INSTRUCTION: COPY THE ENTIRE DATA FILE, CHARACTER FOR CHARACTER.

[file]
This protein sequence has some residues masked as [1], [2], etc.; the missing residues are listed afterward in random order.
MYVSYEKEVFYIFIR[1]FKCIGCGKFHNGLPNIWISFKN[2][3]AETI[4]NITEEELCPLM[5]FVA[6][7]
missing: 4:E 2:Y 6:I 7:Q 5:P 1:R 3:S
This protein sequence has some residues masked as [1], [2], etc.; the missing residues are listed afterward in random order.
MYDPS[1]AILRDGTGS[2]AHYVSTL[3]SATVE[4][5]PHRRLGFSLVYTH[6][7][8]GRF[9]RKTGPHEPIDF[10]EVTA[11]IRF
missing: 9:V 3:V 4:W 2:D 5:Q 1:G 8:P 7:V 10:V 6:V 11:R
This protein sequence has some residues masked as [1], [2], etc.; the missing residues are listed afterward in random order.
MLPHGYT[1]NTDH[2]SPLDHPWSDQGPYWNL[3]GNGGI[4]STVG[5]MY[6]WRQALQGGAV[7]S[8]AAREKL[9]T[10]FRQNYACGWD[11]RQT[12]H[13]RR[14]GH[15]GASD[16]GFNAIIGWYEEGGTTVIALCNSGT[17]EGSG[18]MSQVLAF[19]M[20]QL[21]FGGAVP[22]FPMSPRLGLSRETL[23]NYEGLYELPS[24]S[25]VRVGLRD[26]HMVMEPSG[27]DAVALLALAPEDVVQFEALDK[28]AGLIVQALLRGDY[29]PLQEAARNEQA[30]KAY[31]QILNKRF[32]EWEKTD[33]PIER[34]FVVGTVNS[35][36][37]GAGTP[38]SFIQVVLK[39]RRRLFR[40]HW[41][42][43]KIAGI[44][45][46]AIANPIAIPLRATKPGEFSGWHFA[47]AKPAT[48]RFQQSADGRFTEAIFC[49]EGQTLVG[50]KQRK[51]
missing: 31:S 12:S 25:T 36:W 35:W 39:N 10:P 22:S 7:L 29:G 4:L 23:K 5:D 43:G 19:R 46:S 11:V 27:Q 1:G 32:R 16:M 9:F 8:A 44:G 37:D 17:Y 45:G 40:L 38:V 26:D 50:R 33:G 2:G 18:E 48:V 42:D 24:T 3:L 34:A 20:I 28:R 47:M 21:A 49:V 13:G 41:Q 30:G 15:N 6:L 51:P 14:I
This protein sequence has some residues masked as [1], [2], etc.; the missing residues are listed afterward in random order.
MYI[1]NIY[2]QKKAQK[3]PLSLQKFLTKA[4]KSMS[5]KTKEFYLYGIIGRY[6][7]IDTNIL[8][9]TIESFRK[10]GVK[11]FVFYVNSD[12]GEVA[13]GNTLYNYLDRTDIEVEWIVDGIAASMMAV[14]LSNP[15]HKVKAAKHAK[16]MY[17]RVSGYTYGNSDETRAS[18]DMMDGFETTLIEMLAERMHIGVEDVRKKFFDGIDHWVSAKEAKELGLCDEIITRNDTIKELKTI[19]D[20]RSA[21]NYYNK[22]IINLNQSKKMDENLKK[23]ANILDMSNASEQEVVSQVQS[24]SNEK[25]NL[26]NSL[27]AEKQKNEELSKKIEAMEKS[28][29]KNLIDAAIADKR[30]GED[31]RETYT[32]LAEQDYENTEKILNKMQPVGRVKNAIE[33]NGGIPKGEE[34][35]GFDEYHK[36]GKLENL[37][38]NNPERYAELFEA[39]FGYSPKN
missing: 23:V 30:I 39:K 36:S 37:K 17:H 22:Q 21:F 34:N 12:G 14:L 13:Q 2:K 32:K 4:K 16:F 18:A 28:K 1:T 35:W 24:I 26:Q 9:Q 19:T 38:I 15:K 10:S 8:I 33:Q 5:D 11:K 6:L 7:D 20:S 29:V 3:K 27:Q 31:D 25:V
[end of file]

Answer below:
This protein sequence has some residues masked as [1], [2], etc.; the missing residues are listed afterward in random order.
MYVSYEKEVFYIFIR[1]FKCIGCGKFHNGLPNIWISFKN[2][3]AETI[4]NITEEELCPLM[5]FVA[6][7]
missing: 4:E 2:Y 6:I 7:Q 5:P 1:R 3:S
This protein sequence has some residues masked as [1], [2], etc.; the missing residues are listed afterward in random order.
MYDPS[1]AILRDGTGS[2]AHYVSTL[3]SATVE[4][5]PHRRLGFSLVYTH[6][7][8]GRF[9]RKTGPHEPIDF[10]EVTA[11]IRF
missing: 9:V 3:V 4:W 2:D 5:Q 1:G 8:P 7:V 10:V 6:V 11:R
This protein sequence has some residues masked as [1], [2], etc.; the missing residues are listed afterward in random order.
MLPHGYT[1]NTDH[2]SPLDHPWSDQGPYWNL[3]GNGGI[4]STVG[5]MY[6]WRQALQGGAV[7]S[8]AAREKL[9]T[10]FRQNYACGWD[11]RQT[12]H[13]RR[14]GH[15]GASD[16]GFNAIIGWYEEGGTTVIALCNSGT[17]EGSG[18]MSQVLAF[19]M[20]QL[21]FGGAVP[22]FPMSPRLGLSRETL[23]NYEGLYELPS[24]S[25]VRVGLRD[26]HMVMEPSG[27]DAVALLALAPEDVVQFEALDK[28]AGLIVQALLRGDY[29]PLQEAARNEQA[30]KAY[31]QILNKRF[32]EWEKTD[33]PIER[34]FVVGTVNS[35][36][37]GAGTP[38]SFIQVVLK[39]RRRLFR[40]HW[41][42][43]KIAGI[44][45][46]AIANPIAIPLRATKPGEFSGWHFA[47]AKPAT[48]RFQQSADGRFTEAIFC[49]EGQTLVG[50]KQRK[51]
missing: 31:S 12:S 25:T 36:W 35:W 39:N 10:P 22:S 7:L 29:G 4:L 23:K 5:D 43:G 19:R 46:S 11:V 27:Q 1:G 32:R 16:M 9:F 8:A 44:G 37:D 17:Y 45:G 40:L 38:V 26:D 50:R 33:G 2:G 18:E 48:V 42:D 24:T 3:L 34:A 20:I 28:R 47:M 21:A 49:V 13:G 41:Q 30:G 15:N 6:L 51:P 14:I
This protein sequence has some residues masked as [1], [2], etc.; the missing residues are listed afterward in random order.
MYI[1]NIY[2]QKKAQK[3]PLSLQKFLTKA[4]KSMS[5]KTKEFYLYGIIGRY[6][7]IDTNIL[8][9]TIESFRK[10]GVK[11]FVFYVNSD[12]GEVA[13]GNTLYNYLDRTDIEVEWIVDGIAASMMAV[14]LSNP[15]HKVKAAKHAK[16]MY[17]RVSGYTYGNSDETRAS[18]DMMDGFETTLIEMLAERMHIGVEDVRKKFFDGIDHWVSAKEAKELGLCDEIITRNDTIKELKTI[19]D[20]RSA[21]NYYNK[22]IINLNQSKKMDENLKK[23]ANILDMSNASEQEVVSQVQS[24]SNEK[25]NL[26]NSL[27]AEKQKNEELSKKIEAMEKS[28][29]KNLIDAAIADKR[30]GED[31]RETYT[32]LAEQDYENTEKILNKMQPVGRVKNAIE[33]NGGIPKGEE[34][35]GFDEYHK[36]GKLENL[37][38]NNPERYAELFEA[39]FGYSPKN
missing: 23:V 30:I 39:K 36:S 37:K 17:H 22:Q 21:F 34:N 12:G 14:L 13:Q 2:K 32:K 4:K 16:F 18:A 28:K 1:T 35:W 24:I 26:Q 9:Q 19:T 38:I 15:K 10:S 8:I 33:Q 5:D 11:K 6:L 7:D 20:S 29:V 3:K 27:Q 31:D 25:V